From Publishers Weekly
Copyright © Reed Business Information, a division of Reed Elsevier Inc. All rights reserved.
Copyright © American Library Association. All rights reserved
"Elantris . . . is marked by vivid and strongly drawn characters (including a memorable female character) and ingenious plot twists that will keep the reader turning pages. Don't miss it!"--Katherine Kurtz, New York Times-bestselling author of the Deryni series
"Sanderson's outstanding fantasy debut . . offers something for everyone: mystery, magic, romance, political wrangling, religious conflict, fights for equality, sharp writing and wonderful, robust characters. . . . The intrigue and excitement grow steadily in this smoothly written, perfectly balanced narrative; by the end readers won't want to put it down. . . . Sanderson is a writer to watch." -Publishers Weekly, Starred Review on Elantris
"In this stunning debut novel [is] a completely unique world that enfolds the reader in mystery and wonder right through till the last page."-Romantic Times Bookclub on Elantris
About the Author
BRANDON SANDERSON grew up in Lincoln, Nebraska. He lives in Utah with his wife and children and teaches creative writing at Brigham Young University. In addition to completing Robert Jordan’s The Wheel of Time®, he is the author of such bestsellers as the Mistborn trilogy, Warbreaker, The Alloy of Law, The Way of Kings, Rithmatist, and Steelheart. He won the 2013 Hugo Award for “The Emperor’s Soul,” a novella set in the world of his acclaimed first novel, Elantris.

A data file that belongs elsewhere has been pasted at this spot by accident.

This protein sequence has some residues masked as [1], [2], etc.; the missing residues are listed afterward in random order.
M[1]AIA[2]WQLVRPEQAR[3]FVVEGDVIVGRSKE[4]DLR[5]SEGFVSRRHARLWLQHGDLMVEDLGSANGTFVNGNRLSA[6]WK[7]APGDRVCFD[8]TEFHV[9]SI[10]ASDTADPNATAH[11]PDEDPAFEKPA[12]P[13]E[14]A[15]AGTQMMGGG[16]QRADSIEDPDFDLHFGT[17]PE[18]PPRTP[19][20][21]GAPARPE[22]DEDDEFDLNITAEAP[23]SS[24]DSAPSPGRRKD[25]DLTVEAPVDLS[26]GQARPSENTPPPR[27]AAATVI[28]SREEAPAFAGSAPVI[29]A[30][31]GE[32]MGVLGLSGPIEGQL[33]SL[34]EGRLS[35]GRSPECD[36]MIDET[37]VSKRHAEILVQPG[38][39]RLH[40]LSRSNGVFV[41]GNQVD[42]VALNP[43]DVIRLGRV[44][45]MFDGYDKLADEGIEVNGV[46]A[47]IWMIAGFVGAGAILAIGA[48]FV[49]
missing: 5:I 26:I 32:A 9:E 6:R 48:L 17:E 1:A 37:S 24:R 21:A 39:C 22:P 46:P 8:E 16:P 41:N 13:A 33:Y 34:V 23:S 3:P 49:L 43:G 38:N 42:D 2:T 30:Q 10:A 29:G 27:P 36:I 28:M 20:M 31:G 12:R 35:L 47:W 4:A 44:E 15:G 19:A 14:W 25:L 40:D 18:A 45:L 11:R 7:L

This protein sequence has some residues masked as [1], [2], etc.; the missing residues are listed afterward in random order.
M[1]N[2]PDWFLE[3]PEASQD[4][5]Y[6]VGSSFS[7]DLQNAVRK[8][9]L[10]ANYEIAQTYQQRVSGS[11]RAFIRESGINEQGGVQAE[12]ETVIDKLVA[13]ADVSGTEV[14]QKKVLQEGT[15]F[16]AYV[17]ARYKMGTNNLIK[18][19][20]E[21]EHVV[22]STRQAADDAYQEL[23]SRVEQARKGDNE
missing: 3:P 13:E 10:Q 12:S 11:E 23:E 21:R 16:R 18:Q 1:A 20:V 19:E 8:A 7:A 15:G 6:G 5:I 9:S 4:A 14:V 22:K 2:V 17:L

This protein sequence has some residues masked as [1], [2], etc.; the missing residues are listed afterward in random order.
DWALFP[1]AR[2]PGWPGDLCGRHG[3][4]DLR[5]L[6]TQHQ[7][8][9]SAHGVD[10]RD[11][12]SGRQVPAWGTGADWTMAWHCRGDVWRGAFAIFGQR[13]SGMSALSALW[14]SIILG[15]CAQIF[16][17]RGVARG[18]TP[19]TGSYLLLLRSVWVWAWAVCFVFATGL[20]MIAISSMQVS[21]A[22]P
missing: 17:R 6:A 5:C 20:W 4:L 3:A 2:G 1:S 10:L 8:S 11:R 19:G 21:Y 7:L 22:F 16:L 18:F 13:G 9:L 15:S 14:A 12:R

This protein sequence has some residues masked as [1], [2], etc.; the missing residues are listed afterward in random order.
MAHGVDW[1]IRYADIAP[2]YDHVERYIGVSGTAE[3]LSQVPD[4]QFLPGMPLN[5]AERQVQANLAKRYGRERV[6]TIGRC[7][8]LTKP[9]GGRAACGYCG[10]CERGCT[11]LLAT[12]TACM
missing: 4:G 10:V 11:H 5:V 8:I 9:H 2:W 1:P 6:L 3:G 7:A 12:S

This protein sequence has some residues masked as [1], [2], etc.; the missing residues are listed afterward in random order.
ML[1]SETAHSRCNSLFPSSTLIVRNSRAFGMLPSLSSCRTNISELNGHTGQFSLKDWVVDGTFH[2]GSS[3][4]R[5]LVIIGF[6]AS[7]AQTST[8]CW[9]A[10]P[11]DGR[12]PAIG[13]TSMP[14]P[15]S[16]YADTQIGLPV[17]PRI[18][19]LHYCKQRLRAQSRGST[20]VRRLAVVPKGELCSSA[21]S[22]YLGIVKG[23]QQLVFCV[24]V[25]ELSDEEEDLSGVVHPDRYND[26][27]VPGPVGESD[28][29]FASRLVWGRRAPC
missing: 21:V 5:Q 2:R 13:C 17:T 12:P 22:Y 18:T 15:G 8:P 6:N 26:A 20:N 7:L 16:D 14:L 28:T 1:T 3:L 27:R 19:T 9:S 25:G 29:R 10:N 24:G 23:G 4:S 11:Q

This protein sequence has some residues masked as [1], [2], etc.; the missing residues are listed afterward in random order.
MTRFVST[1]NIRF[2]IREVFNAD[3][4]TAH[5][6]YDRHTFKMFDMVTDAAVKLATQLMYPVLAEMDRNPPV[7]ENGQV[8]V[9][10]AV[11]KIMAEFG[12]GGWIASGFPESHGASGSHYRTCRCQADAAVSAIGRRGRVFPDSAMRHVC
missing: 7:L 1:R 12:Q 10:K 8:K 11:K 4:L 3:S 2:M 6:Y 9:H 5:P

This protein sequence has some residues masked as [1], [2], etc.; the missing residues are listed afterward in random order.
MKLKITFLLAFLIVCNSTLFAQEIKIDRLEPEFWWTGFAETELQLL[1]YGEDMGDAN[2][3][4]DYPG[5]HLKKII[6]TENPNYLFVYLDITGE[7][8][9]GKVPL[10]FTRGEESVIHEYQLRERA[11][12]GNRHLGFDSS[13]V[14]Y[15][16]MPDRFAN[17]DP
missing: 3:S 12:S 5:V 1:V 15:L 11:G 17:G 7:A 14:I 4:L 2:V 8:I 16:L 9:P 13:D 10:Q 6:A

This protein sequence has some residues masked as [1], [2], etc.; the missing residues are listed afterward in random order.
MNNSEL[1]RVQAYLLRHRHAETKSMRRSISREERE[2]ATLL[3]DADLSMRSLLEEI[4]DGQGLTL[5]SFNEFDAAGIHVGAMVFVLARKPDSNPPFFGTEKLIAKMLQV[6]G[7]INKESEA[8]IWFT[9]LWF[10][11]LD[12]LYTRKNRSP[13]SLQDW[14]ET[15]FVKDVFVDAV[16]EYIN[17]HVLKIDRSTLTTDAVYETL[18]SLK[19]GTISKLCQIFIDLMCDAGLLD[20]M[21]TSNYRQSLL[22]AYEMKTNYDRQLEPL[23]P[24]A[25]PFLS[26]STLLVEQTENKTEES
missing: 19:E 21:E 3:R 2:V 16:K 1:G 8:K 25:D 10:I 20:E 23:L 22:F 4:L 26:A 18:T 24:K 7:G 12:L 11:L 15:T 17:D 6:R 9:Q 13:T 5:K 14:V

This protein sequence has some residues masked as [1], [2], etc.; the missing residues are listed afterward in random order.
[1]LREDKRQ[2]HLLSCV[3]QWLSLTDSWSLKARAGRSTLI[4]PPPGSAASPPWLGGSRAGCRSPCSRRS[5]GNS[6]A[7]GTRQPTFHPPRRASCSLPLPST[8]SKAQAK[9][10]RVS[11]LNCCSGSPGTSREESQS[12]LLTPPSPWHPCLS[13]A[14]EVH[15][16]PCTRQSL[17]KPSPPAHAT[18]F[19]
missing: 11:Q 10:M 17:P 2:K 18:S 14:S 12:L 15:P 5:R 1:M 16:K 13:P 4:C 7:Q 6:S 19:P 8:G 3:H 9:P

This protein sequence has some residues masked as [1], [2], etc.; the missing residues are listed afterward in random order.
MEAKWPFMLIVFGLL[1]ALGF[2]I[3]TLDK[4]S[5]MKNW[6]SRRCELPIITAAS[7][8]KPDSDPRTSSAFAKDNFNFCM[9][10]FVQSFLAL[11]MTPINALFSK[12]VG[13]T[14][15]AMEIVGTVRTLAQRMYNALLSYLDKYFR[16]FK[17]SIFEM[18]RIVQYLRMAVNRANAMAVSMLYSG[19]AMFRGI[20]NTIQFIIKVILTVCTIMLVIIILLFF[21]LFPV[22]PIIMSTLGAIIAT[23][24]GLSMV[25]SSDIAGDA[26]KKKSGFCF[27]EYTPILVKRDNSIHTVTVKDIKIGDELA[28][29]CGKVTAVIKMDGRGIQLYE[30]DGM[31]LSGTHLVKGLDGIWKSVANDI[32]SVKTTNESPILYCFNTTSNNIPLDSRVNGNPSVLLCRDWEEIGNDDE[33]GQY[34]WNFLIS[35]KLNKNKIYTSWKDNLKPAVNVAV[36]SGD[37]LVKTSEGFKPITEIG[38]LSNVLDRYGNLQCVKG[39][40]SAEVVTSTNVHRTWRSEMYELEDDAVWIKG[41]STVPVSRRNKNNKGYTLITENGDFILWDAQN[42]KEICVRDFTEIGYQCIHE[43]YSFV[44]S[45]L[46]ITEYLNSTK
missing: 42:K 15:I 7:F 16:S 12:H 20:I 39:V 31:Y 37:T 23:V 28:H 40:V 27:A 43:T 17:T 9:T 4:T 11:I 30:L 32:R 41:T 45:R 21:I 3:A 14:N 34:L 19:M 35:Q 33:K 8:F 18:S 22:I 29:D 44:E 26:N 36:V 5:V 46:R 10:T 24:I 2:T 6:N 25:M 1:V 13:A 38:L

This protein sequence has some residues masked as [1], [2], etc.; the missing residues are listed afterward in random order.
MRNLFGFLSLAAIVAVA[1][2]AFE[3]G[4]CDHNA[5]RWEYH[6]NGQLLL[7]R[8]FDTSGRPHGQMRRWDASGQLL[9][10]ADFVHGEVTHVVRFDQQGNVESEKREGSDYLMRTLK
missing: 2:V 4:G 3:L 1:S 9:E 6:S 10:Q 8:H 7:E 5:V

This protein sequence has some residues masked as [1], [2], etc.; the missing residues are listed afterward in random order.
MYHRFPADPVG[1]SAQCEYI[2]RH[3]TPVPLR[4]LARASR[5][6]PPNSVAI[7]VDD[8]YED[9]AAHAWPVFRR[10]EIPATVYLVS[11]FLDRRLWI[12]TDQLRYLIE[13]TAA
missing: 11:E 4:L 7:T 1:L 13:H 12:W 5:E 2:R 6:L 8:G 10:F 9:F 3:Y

Excerpt. © Reprinted by permission. All rights reserved.
Ash fell from the sky.
Vin watched the downy flakes drift through the air. Leisurely. Careless. Free. The puffs of soot fell like black snowflakes, descending upon the dark city of Luthadel. They drifted in corners, blowing in the breeze and curling in tiny whirlwinds over the cobblestones. They seemed so uncaring. What would that be like?
Vin sat quietly in one of the crew's watch-holes--a hidden alcove built into the bricks on the side of the safe house. From within it, a crewmember could watch the street for signs of danger. Vin wasn't on duty; the watch-hole was simply one of the few places where she could find solitude.
And Vin liked solitude. When you're alone, no one can betray you. Reen's words. Her brother had taught her so many things, then had reinforced them by doing what he'd always promised he would--by betraying her himself. It's the only way you'll learn. Anyone will betray you, Vin. Anyone.
The ash continued to fall. Sometimes, Vin imagined she was like the ash, or the wind, or the mist itself. A thing without thought, capable of simply being, not thinking, caring, or hurting. Then she could be . . . free.